The Obama administration might have just given you a raise. If you're like the typical millennial worker, spending your days at an office for less-than-ideal pay, then you're in luck. I'm not talking about a $15 minimum wage — many millennials already make that. Instead, this change will have an impact on entry-level white collar workers who make a salary. The rule could have huge effect on recent college grads and everyone working for less than $47,476 a year. The Department of Labor announced Tuesday it has finished the reform to extend overtime protections to millions of additional workers.
The huge economic reform, perhaps one of the biggest of Obama's administration, is centered on one number: the overtime salary threshold. Before this change took place, that number was just $23,660, set by George W. Bush. That means anyone who was salaried and made more than that was exempt from overtime. Back in the 1970s, overtime covered about 62 percent of salaried workers; today it's a mere 7 percent. If the overtime threshold had kept up with inflation, it would now be $52,000.
Now the threshold has more than doubled from the one set by Bush. That should make at least 4.2 million more workers eligible to take home time-and-a-half pay whenever they work more than 40 hours a week. So no more nights spent at the office until 11 p.m. when a project is due — unless, of course, the boss is willing to cough up the extra money. The Labor Department estimates that about 35 percent of salaried full-time workers will now be covered.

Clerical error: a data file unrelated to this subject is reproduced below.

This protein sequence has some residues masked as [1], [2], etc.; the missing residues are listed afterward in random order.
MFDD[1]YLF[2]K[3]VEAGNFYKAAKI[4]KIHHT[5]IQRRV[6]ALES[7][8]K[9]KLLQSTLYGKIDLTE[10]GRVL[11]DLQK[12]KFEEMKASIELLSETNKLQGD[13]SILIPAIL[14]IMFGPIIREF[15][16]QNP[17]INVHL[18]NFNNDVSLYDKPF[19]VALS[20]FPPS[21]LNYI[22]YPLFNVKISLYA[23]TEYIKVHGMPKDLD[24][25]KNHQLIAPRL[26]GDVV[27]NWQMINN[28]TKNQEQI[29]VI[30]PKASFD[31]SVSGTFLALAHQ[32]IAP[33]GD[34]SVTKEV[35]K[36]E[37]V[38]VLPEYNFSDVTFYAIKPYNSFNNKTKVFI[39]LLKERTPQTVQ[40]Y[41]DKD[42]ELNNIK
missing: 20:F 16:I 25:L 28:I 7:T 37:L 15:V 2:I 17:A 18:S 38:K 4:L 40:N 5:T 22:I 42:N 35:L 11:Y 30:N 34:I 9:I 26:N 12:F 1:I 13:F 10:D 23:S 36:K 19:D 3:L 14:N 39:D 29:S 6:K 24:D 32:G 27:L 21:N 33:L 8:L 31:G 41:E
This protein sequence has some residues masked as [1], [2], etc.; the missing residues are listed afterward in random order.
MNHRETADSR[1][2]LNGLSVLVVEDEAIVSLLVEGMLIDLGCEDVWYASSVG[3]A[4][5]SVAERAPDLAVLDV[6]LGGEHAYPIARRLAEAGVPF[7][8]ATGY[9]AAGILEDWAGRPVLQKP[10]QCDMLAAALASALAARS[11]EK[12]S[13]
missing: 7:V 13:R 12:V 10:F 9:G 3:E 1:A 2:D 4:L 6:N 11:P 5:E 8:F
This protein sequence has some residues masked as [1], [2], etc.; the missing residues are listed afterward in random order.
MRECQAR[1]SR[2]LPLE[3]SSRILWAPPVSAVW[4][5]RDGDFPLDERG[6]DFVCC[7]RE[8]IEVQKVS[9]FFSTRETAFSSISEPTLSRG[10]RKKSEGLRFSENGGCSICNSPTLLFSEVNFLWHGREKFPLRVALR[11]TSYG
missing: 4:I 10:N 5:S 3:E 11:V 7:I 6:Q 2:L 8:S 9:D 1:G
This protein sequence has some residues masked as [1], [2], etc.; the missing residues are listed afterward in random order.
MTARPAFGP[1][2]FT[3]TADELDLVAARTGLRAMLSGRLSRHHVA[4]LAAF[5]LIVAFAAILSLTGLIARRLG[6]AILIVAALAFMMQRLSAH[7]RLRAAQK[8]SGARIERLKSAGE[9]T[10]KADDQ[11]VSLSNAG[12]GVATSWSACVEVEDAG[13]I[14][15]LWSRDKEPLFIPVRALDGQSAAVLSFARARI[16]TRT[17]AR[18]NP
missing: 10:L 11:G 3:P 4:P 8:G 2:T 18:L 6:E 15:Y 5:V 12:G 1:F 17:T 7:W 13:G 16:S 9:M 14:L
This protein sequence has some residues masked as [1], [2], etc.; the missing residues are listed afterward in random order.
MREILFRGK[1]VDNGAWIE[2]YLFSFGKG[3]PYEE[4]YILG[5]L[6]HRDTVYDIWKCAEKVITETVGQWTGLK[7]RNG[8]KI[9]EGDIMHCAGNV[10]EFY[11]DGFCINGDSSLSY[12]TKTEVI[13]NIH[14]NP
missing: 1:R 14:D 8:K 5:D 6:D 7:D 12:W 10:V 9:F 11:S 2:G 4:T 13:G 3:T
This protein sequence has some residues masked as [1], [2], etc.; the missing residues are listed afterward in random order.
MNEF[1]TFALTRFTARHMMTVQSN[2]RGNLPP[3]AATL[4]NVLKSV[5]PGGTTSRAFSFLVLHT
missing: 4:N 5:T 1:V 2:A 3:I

Many of those will be millennials. As you've I'm sure read, the average worker aged 25-34 makes less now than in 2000 — let alone back when your parents were your age in the early '80s. The median annual earnings of a millennial worker was just $35,000 for men and — hello, wage gap — an even worse $30,000 for women as of 2013. Even in places like New York, where wages are generally higher, the median worker aged 16-34 will still be covered by the overtime law.
Obama made the change via an executive action, and it will likely be one of the last ways he has to try to push wages higher and bolster the middle class. Vice President Joe Biden gave a press conference trying to sell the plan to reporters: "The middle class is getting clobbered. If you work overtime, you should actually get paid for working overtime." He said whether companies pay the overtime or let workers leave early, "the workers win."
Labor Secretary Thomas Perez said that the original threshold was designed to exempt well-compensated executives, but has instead hurt low-paid retail supervisors and entry-level office workers, who spend about 50-70 hours a week on the job. The work that many perform now in overtime will likely be redistributed to other workers. Goldman Sachs economists estimated that it could also add about 120,000 new jobs within the next year, although most would be lower-paid hourly wage earners.
Whatever the effect on the job market, there's no doubt that millennials will be big among the big winners. In 2013, 41 percent of full-time salaried workers aged 25-34 made less than $50,440. And among 16-to-24-year-olds, a full 70 percent made less than that. Nearly all of these workers can expect take-home pay to go up — and if not, free time is pretty great too.